Out with the old. In with the, old?

Let’s play a little game, shall we Lowkickers?
The first person in this scenario is thought to have some of the most concussive power in combat sports. He made his UFC debut in 2002 at UFC 37 when single handedly proved why Aaron Riley is one of the toughest men on the face of the Earth. He’s been a small middleweight for most of his career now, but has returned to welterweight for one more run inside the UFC. Any guesses?
The second person is an extremely talented lightweight that has been a bit of an underachiever throughout his career. He entered the octagon at UFC 44, and absolutely obliterated Gerald Strebent. After a knockout loss to Yves Edwards he blazed a trail on the local scene, and helped turn San Jose into a mixed martial arts hotbed. He’s had some injury troubles, but is looking to find his groove at 34 years old. Need a hint?
The men I’m speaking on are Robbie Lawler and Josh Thomson, two of the most accomplished (and hungry) fighters entering the UFC after the fall of Strikeforce. Josh began his recent UFC run with an emphatic TKO of the iron chinned Nate Diaz last Saturday. Robbie finished the perennial contender Josh Koscheck at UFC 157 in the first round, and is set to face off against the last Strikeforce Champion Tarec Saffiedine at UFC on Fox 8.
Robbie left the UFC for greener pastures as he was truly one of the most sought after American prospects after his run in the UFC. Pat Miletich hinted in multiple interviews made 6 and 7 years ago that Lawler coming back to the UFC wouldn’t happen because he was getting paid over 6 figures a year by multiple other promoters. Staying at middleweight, after his last UFC fight against Evan Tanner, didn’t affect him in a negative light. He took out multiple high profile names around the time like Joey Villasenor, Falaniko Vitale, and Frank Trigg. His lone setback was against Jason Miller before entering Elite XC, and then moving over to Strikeforce.
His Strikeforce run was a bit forgettable as he went 3-5, and lost to the highest ranked guys he faced. It was not all bad though, as his last fight against Lorenz Larkin showed him that if he wanted to make one more run at the top of the sport he needed to do it at 170. Something to keep in mind for the future for Robbie is will this foray back to 170 hurt his conditioning. The reason he gave for moving up 8 years ago was the weight cut was doing too much damage to his body. If Tarec is able to pull him into deep waters its possible he could wilt under the pressure. However, if he can push through the grind Robbie is a tough match up for anybody in the world.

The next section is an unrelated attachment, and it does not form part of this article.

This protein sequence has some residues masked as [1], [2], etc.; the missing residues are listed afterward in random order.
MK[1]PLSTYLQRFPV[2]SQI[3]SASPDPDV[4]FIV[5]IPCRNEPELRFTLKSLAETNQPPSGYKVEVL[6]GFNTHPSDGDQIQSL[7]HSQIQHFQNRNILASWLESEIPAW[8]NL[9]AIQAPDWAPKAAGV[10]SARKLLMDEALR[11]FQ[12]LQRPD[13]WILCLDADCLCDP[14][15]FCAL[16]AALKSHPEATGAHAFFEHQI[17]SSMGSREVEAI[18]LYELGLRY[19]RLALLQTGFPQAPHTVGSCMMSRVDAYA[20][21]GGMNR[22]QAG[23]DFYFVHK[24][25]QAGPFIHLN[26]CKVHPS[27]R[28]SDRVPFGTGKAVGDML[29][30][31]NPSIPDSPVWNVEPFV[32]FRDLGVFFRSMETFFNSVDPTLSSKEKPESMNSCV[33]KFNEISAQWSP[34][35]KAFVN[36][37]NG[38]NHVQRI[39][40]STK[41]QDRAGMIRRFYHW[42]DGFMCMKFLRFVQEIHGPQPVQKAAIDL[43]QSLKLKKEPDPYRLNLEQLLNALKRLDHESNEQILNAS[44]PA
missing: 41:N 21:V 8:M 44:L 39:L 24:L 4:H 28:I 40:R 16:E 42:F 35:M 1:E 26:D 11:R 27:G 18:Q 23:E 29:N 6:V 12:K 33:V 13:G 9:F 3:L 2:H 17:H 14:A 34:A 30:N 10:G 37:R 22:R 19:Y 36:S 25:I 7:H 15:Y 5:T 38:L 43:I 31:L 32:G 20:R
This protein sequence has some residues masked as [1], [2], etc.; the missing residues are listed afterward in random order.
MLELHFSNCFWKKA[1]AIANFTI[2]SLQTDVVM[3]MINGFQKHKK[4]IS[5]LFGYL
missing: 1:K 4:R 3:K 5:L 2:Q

The Punk
Thomson departed what was the second biggest promotion on the planet (at the time) not because he was getting great offers elsewhere. Josh exited because his entire division was cut from the promotion. After Josh and Yves Edwards went at it at UFC 49, in what should have been a title fight as both were highly ranked, The UFC decided to focus on welterweight through heavyweight. Which meant guys like Thomson, Edwards, and Hermes Franca were left out of the fold.
Josh didn’t stay unemployed for long though, and fought almost exclusively in California over the next 4 years helping build Strikeforce. He went 5-1 in his Strikeforce career before earning a title shot against his friend Gilbert Melendez. Josh took a decision in what is undoubtedly the best performance of his career so far.
The next 4 years didn’t treat him so well. Injuries started to add up, and he ended up having to drop multiple fights (and fight injured in the ones he decided to go through with). A loss to Tatsuya Kawajiri was the final straw for him as he decided to stay on the sidelines until he was 100% healthy. His first fight back was a boring, but clear decision win against KJ Noons (that he famously chastised himself right after the fight was over). Next up was a rubber match against Gil. Thomson again got a small injury in training, but took the fight anyway. In what many experts perceive as statement that he was back, Thomson put on a wonderful performance losing a razor thin decision after dominating the second half of the fight.
After sitting out the last few months of Strikeforce Thomson took out Nate this past weekend. It was a virtuoso type performance, which not only showcased Josh’s underrated skill-set, but also proved he could put an extremely intelligent game plan together. The future again looks bright for the guy who Rogan once labeled the biggest 155lber competing in mixed martial arts (he now is “average” for the weight class). He is again firmly entrenched in the top ten ranks, and looking to take on another contender.
What Thomson has to stay away from is overtraining. He is a notorious gym rat that has been overzealous while fighting injured on more than one occasion. At 34, he can’t afford to take himself out of the game at this stage in his career.